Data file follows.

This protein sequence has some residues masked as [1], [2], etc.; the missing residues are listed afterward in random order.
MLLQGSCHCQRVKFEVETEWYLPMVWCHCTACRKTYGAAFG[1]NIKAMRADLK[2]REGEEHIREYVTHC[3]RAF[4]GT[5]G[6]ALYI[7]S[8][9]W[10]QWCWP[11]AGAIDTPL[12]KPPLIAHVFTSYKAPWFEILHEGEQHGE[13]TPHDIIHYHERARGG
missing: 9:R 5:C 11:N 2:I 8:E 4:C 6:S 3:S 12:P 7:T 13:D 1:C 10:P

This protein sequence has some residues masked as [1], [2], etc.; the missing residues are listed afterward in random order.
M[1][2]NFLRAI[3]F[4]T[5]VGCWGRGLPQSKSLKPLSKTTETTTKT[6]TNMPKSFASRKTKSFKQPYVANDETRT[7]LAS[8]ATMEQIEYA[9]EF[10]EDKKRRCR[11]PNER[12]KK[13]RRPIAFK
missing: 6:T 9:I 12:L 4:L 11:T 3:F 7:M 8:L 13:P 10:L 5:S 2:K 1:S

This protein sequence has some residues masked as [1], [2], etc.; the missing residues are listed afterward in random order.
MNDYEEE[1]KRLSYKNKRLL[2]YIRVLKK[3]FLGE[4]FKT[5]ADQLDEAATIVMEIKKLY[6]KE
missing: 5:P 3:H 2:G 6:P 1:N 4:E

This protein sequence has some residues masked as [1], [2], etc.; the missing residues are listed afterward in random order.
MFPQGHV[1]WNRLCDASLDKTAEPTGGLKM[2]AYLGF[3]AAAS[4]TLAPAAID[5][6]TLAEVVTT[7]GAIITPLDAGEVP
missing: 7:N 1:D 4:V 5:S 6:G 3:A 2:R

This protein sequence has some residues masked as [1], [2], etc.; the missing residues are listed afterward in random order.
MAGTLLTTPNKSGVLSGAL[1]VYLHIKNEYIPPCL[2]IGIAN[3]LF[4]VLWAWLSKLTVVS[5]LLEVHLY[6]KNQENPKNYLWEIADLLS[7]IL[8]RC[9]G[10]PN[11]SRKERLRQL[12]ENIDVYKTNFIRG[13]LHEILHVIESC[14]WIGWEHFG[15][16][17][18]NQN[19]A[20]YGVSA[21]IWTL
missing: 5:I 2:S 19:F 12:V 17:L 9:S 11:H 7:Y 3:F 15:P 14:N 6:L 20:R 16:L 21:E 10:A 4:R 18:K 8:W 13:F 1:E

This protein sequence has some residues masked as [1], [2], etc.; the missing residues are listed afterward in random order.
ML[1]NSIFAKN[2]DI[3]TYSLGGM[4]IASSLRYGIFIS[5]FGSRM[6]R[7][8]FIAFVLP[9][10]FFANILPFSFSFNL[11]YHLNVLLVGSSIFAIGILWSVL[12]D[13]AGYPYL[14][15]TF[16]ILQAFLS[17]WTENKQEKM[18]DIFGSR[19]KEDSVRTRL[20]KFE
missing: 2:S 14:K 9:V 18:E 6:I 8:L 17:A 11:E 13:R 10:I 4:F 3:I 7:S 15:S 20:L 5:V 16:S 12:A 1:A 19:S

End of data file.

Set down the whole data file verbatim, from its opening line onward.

This protein sequence has some residues masked as [1], [2], etc.; the missing residues are listed afterward in random order.
MLLQGSCHCQRVKFEVETEWYLPMVWCHCTACRKTYGAAFG[1]NIKAMRADLK[2]REGEEHIREYVTHC[3]RAF[4]GT[5]G[6]ALYI[7]S[8][9]W[10]QWCWP[11]AGAIDTPL[12]KPPLIAHVFTSYKAPWFEILHEGEQHGE[13]TPHDIIHYHERARGG
missing: 9:R 5:C 11:N 2:I 8:E 4:C 6:S 3:S 12:P 7:T 13:D 1:C 10:P

This protein sequence has some residues masked as [1], [2], etc.; the missing residues are listed afterward in random order.
M[1][2]NFLRAI[3]F[4]T[5]VGCWGRGLPQSKSLKPLSKTTETTTKT[6]TNMPKSFASRKTKSFKQPYVANDETRT[7]LAS[8]ATMEQIEYA[9]EF[10]EDKKRRCR[11]PNER[12]KK[13]RRPIAFK
missing: 6:T 9:I 12:L 4:L 11:T 3:F 7:M 8:L 13:P 10:L 5:S 2:K 1:S

This protein sequence has some residues masked as [1], [2], etc.; the missing residues are listed afterward in random order.
MNDYEEE[1]KRLSYKNKRLL[2]YIRVLKK[3]FLGE[4]FKT[5]ADQLDEAATIVMEIKKLY[6]KE
missing: 5:P 3:H 2:G 6:P 1:N 4:E

This protein sequence has some residues masked as [1], [2], etc.; the missing residues are listed afterward in random order.
MFPQGHV[1]WNRLCDASLDKTAEPTGGLKM[2]AYLGF[3]AAAS[4]TLAPAAID[5][6]TLAEVVTT[7]GAIITPLDAGEVP
missing: 7:N 1:D 4:V 5:S 6:G 3:A 2:R

This protein sequence has some residues masked as [1], [2], etc.; the missing residues are listed afterward in random order.
MAGTLLTTPNKSGVLSGAL[1]VYLHIKNEYIPPCL[2]IGIAN[3]LF[4]VLWAWLSKLTVVS[5]LLEVHLY[6]KNQENPKNYLWEIADLLS[7]IL[8]RC[9]G[10]PN[11]SRKERLRQL[12]ENIDVYKTNFIRG[13]LHEILHVIESC[14]WIGWEHFG[15][16][17][18]NQN[19]A[20]YGVSA[21]IWTL
missing: 5:I 2:S 19:F 12:V 17:L 9:S 11:H 7:Y 3:F 15:P 14:N 6:L 20:R 16:L 21:E 10:A 4:R 18:K 8:W 13:F 1:E

This protein sequence has some residues masked as [1], [2], etc.; the missing residues are listed afterward in random order.
ML[1]NSIFAKN[2]DI[3]TYSLGGM[4]IASSLRYGIFIS[5]FGSRM[6]R[7][8]FIAFVLP[9][10]FFANILPFSFSFNL[11]YHLNVLLVGSSIFAIGILWSVL[12]D[13]AGYPYL[14][15]TF[16]ILQAFLS[17]WTENKQEKM[18]DIFGSR[19]KEDSVRTRL[20]KFE
missing: 2:S 14:K 9:V 18:E 6:I 8:L 17:A 11:E 13:R 10:I 4:F 3:I 7:S 15:S 20:L 5:V 16:S 12:A 1:A 19:S